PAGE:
ann's book, "the prison book club", recounts ann's 18 months participating in a book club for prisoners of collins bay and the stories of 6 of the inmates in the book club. she writes that "the books changed the men and the men changed [her]". read more about the book here.  and buy tickets to the celebration on november 3 here

holy smokes!

both events sold out in less than twenty four hours. that's almost 100 book sales for two deserving authors and for our wonderful indie book store, wordsworth. not to mention a few cocktails and dinners for two of our favourite restaurants in the city: public kitchen and uptown 21. 

well done everybody! and thanks so much for your continuing support of the book club. as always, if you didn't get a ticket this time, let us know. we keep a wait list. and watch for news about more fun and interesting literary events in the region in november. 


and another date in november


on wednesday november 9 emma donoghue, acclaimed author of "room" and giller prize nominee will be joining us for an evening of cocktails, tapas dinner and conversation about her new book, "the wonder". in a bit of a change from usual, we will gather at nick and nat's in uptown waterloo. 

An Irish village is mystified by what appears to be a miracle but may actually be murder in the next masterpiece from New York Times—bestselling author Emma Donoghue.

A village in 1850s Ireland is baffled by Anna O’Donnell’s fast. A little girl appears to be thriving after months without food, and the story of this 'wonder' has reached fever pitch.

Tourists flock in droves to the O'Donnell family's modest cabin, and an international journalist is sent to cover the sensational story. Enter Lib, an English nurse trained by Florence Nightingale, who is hired to keep watch for two weeks and determine whether or not Anna is a fraud.

As Anna deteriorates, Lib finds herself responsible not just for the care of a child, but for getting to the root of why the child may actually be the victim of murder in slow motion.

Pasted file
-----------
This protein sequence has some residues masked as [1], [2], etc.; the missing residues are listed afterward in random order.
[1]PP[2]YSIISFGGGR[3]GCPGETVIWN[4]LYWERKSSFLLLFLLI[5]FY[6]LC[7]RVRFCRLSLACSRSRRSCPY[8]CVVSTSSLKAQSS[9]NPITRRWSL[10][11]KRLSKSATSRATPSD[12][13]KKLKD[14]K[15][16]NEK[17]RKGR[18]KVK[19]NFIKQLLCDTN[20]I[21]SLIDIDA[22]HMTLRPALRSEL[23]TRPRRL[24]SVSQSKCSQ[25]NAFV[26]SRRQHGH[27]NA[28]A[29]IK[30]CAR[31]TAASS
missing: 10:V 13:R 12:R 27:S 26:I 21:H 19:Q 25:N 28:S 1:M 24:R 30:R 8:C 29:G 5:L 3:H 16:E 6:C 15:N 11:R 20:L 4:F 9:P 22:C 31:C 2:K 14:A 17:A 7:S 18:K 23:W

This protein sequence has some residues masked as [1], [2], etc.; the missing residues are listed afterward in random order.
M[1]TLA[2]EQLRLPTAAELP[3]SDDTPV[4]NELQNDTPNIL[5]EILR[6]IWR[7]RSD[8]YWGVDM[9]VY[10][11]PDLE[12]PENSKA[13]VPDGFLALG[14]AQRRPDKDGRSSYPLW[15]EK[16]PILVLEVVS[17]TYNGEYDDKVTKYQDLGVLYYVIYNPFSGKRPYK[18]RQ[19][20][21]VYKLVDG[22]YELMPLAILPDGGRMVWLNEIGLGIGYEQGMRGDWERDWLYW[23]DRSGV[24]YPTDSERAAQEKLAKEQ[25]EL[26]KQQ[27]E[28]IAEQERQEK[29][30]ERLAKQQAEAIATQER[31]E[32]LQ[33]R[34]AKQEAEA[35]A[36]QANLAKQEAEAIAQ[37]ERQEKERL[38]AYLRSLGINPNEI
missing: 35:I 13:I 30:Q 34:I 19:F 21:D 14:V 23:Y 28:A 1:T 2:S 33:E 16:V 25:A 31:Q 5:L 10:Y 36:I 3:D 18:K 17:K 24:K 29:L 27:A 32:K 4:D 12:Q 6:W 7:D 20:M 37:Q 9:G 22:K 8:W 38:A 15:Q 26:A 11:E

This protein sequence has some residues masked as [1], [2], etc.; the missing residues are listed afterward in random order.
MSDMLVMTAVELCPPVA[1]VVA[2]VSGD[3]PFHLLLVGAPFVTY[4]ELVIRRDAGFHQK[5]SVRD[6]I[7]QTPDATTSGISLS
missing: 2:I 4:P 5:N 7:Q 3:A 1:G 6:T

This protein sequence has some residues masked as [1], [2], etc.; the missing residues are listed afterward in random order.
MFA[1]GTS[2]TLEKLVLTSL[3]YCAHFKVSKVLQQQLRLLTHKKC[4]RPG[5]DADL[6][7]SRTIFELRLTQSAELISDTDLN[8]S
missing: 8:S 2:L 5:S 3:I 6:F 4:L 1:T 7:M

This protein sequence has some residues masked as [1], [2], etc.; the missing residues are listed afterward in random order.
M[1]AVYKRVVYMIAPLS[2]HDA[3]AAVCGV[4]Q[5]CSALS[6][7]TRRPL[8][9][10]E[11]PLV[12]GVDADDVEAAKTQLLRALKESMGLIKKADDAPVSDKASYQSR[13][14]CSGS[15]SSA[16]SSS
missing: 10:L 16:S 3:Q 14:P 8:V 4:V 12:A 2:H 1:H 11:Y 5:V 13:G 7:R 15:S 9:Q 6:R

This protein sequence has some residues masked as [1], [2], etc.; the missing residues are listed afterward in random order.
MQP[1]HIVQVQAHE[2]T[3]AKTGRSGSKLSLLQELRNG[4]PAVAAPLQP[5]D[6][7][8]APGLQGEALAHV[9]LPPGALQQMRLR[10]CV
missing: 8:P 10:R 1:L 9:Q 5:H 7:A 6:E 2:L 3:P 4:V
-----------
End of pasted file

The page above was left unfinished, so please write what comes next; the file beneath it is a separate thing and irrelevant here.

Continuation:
A magnetic novel written with all the spare and propulsive tension that made ROOM a huge bestseller, THE WONDER works beautifully on many levels—as a simple tale of two strangers who will transform each other’s lives, a powerful psychological thriller, and a story of love pitted against evil in its many masks.

an answer to the demand

demand for tickets to appetite events has been, quite simply, overwhelming. past years we have hosted two evenings back to back with the same author but this has proven to be awfully demanding on our authors. so we have returned to a "one night; one author" model for book club. 

that has lead to other challenges: there simply aren't enough spots to satisfy all the demand for tickets. but we love the small intimate venue that public kitchen offers. and, of course, we love the food and cocktails there. so we don't want to move to a bigger venue.

then along came a solution: nick and nat's uptown 21 is re-imagining itself as an event space and they are digging our concept of cocktails, tapas dinner and conversation. at the same time, there seem to be lots of authors who are interested in coming to chat with us over dinner. so we are in the happy position of being able to run two events close together with two different authors at two different venues. 

november is the first month to try this new model. check it out and prepare yourself for a difficult choice!